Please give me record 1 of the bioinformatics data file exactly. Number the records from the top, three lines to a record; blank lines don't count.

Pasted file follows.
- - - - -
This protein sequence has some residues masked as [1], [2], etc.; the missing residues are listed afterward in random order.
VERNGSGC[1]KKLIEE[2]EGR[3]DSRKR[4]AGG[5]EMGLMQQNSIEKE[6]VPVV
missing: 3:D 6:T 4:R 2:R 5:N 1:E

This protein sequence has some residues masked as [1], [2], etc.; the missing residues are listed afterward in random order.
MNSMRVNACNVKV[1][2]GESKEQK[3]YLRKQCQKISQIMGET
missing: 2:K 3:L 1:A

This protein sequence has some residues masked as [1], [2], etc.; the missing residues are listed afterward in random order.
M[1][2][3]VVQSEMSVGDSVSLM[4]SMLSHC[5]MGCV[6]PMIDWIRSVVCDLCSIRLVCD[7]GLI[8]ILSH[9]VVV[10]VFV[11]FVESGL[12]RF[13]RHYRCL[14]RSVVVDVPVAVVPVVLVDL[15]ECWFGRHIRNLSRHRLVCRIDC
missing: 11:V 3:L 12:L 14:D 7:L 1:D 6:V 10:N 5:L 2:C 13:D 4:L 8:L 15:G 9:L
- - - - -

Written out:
This protein sequence has some residues masked as [1], [2], etc.; the missing residues are listed afterward in random order.
VERNGSGC[1]KKLIEE[2]EGR[3]DSRKR[4]AGG[5]EMGLMQQNSIEKE[6]VPVV
missing: 3:D 6:T 4:R 2:R 5:N 1:E